Editorials

Widen vandalism fight

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National Youth Service (NYS) personnel working on the old metre-gauge railway line at Nanyuki on January 30. FILE PHOTO | NMG

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Summary

  • Vandals carted away crucial parts such a sleepers, nuts and clips in the sections under repair, meaning the the cost of rehabilitation will go.
  • The government must now make the crime very expensive for both the vandals and the beneficiaries of the stolen parts if it is to save the current and future projects.

The revelation that the upgrade of the metre-gauge railway lines in the country will fall behind schedule due to vandalism points to the serious threat the vice poses on Kenya’s infrastructure.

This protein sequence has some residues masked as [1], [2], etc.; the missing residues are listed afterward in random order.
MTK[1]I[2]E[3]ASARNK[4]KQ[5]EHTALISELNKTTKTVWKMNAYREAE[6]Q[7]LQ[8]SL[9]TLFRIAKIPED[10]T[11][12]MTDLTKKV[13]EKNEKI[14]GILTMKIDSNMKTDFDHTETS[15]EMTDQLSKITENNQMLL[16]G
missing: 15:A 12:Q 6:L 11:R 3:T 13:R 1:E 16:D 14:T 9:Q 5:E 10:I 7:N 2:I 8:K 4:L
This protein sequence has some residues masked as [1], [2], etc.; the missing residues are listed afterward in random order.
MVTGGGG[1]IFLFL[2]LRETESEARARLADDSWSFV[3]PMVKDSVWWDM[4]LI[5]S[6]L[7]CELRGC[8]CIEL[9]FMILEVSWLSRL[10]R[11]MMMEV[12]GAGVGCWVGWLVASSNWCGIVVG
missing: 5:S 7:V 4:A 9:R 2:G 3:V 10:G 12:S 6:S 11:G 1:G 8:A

Vandals carted away crucial parts such a sleepers, nuts and clips in the sections under repair, meaning the the cost of rehabilitation will go.

The government must now make the crime very expensive for both the vandals and the beneficiaries of the stolen parts if it is to save the current and future projects.

Entities such as Kenya Power, Kenya Electricity Transmission Company and Kenya Urban Roads Authority have in the recent past bemoaned wanton vandalism.

Vandals have been targeting utilities such as electricity cables, street piles and lights, traffic lights, guard rails, road signs and drainage slabs.

Most of the vandalised parts usually find their way into small industries, which see this as an opportunity to get cheap raw materials for their goods.

The government has in the past paid more attention in arresting and prosecuting those caught with stolen parts but more needs to be done if the vice is to stop.